ALONG THE SHANNON | WILLIAM'S GUIDE TO THE CITY OF LIMERICK

THE THREE BRIDGES ROUTE

ALONG THE SHANNON



SORRY FOR THE DELAY
The Shannon has been an important waterway since antiquity, having first been mapped by the Graeco-Egyptian geographer Ptolemy. The river flows generally southwards from the Shannon Pot in County Cavan before turning west and emptying into the Atlantic Ocean through the 102.1 km (63.4 mi) long Shannon Estuary. Limerick city stands at the point where the river water meets the sea water of the estuary. The Shannon is tidal east of Limerick as far as the base of the Ardnacrusha dam.

Despite being 360.5 km (224.0 mi) long, it rises only 76 m (256 feet) above sea level, so the river is easily navigable, with only a few locks along its length.


Shipping in Shannon estuary was developed extensively during the 1980s, with over IR£2 billion (€2.5 billion) investment. A tanker terminal at Foynes and an oil jetty at Shannon Airport were built. In 1982 a large scale alumina extraction plant was built at Aughinish Island. 60,000 tonne cargo vessels now carry raw bauxite from West African mines to the plant, where it is refined to alumina. This is then exported to Canada where it is further refined to aluminium. 1985 saw the opening of a 915 MW coal-fired electricity plant at Moneypoint, fed by regular visits by 150,000 tonne bulk carriers.

There are many canals connecting with the River Shannon. The Royal Canal and the Grand Canal connect the Shannon to Dublin and the Irish Sea. It is linked to the River Erne and Lough Erne by the Shannon–Erne Waterway. Ballinasloe is linked to the Shannon via the River Suck and canal, while Boyle is connected via the Boyle canal, the river Boyle and Lough Key. There is also the Ardnacrusha canal connected with the Ardnacrusha dam south of Lough Derg. Near Limerick, a short canal connects Plassey with the Abbey River, allowing boats to bypass the Curraghower Falls, a major obstacle to navigation. Lecarrow village in County Roscommon is connected to Lough Ree via the Lecarrow canal. Jamestown Canal and the Albert Lock form a link between the River Shannon, from south of Jamestown, to Lough Nanoge to the south of Drumsna.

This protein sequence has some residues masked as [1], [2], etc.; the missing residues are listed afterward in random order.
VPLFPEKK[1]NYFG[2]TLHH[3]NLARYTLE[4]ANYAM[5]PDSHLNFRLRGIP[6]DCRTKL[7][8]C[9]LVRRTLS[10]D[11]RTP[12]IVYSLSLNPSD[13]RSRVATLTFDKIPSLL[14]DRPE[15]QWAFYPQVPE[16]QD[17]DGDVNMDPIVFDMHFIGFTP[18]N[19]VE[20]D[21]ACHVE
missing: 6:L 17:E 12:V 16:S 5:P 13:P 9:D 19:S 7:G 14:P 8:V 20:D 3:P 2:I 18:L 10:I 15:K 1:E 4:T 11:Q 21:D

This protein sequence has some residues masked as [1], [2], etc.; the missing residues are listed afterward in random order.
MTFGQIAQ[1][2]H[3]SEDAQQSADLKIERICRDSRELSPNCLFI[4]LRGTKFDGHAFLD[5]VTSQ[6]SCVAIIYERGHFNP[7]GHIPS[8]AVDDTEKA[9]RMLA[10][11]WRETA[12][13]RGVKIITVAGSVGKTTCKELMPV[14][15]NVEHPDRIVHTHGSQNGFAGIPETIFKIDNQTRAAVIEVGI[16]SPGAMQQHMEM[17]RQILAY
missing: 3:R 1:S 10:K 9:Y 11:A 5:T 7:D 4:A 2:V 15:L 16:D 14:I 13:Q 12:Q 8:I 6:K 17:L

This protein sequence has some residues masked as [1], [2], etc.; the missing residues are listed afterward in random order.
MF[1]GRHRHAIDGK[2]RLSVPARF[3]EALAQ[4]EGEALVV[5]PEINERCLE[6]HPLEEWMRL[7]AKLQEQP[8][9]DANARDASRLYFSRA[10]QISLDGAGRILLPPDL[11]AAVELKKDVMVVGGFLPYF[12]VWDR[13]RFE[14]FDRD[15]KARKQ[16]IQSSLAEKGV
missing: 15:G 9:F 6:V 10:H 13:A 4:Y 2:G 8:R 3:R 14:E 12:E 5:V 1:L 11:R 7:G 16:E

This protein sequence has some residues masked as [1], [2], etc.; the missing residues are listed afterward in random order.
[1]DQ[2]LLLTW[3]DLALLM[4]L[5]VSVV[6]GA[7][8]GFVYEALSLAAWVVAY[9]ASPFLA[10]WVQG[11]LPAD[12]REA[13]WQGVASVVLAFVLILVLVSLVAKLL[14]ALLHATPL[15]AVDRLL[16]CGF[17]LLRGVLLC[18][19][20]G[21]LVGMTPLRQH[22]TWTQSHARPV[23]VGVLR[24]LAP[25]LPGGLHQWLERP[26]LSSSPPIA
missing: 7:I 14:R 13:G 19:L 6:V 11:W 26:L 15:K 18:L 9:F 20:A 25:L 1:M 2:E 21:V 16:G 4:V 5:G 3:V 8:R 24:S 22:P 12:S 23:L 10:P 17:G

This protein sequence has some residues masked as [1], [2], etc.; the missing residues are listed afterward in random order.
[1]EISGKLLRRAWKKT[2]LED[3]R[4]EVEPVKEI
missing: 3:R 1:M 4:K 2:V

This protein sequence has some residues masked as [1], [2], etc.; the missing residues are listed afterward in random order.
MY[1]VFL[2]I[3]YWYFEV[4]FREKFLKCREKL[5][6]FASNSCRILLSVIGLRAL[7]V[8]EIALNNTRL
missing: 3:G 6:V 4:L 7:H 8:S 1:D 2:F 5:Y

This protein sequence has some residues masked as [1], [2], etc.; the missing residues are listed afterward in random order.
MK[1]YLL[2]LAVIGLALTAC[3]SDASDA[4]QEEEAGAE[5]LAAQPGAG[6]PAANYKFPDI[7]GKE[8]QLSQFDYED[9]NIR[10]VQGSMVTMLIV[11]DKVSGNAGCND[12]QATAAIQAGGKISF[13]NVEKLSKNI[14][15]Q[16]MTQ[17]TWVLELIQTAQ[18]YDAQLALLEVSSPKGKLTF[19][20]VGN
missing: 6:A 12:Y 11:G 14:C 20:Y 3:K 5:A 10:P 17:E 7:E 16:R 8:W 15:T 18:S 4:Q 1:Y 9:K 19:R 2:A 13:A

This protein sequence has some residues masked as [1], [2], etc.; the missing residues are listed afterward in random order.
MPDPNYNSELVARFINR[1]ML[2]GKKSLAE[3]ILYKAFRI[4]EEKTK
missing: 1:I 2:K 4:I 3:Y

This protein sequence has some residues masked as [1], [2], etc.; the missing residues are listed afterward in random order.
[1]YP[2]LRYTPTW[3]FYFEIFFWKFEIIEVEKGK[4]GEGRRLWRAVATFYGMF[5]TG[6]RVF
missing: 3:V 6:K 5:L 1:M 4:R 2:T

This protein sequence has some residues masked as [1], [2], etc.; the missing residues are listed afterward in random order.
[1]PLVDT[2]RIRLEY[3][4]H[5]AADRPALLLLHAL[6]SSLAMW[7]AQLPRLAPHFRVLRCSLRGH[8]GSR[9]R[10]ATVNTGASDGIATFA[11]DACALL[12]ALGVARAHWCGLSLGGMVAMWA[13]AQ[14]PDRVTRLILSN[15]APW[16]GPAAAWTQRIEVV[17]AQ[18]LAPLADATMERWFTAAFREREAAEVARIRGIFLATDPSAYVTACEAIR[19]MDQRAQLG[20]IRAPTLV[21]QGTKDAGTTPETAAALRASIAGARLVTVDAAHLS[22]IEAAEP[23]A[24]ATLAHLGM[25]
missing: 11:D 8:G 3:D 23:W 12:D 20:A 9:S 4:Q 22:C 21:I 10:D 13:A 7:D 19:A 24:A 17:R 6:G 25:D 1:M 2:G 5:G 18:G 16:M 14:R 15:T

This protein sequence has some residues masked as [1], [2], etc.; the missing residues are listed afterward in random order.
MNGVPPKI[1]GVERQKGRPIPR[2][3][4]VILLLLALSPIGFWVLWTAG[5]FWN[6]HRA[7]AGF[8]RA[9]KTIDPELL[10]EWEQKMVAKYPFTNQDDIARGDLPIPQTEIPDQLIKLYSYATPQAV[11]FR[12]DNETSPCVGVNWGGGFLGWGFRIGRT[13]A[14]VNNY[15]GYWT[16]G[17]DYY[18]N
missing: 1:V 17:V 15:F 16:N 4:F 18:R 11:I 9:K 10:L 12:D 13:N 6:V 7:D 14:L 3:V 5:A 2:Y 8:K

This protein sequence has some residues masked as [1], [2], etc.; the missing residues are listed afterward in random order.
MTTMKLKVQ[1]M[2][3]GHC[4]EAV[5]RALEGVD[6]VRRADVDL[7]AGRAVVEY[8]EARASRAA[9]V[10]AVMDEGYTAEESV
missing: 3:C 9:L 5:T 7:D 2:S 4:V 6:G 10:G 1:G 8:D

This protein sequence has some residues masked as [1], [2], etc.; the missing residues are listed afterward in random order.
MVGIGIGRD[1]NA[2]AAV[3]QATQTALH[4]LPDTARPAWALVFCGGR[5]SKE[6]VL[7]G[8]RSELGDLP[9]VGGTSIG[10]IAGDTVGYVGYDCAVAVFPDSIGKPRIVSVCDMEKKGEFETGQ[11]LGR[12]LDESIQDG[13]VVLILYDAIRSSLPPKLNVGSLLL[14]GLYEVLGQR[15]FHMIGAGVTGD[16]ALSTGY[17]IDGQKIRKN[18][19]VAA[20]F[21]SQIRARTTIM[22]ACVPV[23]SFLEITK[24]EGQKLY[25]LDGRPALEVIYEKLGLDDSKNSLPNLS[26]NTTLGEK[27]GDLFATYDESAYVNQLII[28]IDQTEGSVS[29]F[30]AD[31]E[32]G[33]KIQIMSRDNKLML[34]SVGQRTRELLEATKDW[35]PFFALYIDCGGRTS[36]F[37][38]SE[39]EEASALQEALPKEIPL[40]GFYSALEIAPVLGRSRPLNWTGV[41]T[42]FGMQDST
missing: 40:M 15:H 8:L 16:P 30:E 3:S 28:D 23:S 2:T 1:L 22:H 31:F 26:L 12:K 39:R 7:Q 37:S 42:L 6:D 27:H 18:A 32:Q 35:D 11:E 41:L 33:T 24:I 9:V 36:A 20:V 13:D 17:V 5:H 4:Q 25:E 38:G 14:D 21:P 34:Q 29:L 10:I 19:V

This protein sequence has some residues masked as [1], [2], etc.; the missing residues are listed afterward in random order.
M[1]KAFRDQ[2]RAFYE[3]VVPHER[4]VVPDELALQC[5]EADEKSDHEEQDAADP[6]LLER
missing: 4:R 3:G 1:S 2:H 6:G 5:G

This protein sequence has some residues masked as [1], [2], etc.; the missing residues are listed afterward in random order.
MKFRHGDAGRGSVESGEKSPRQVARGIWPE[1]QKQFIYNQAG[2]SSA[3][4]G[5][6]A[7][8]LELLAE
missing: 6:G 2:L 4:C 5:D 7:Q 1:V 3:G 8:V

Though the Shannon has always been important for navigation in Ireland, there is a fall of only 18 m (60 ft) in the first 250 km (140 miles). Consequently, it has always been shallow with 0.5 m (2 ft) depths in various places. The first serious attempt to improve things came in 1755 when the Commissioners of Inland Navigation ordered Thomas Omer, a new, possibly Dutch immigrant from England, to commence work. He tackled four places between Lough Derg and Lough Ree where natural navigation was obstructed, by installing lateral canals and either pound locks or flash locks. He then continued north of Lough Ree and made a number of similar improvements, most notably by creating the first Jamestown Canal which cut out a loop of the river between Jamestown and Drumsna as well lateral canals at Roosky and Lanesborough.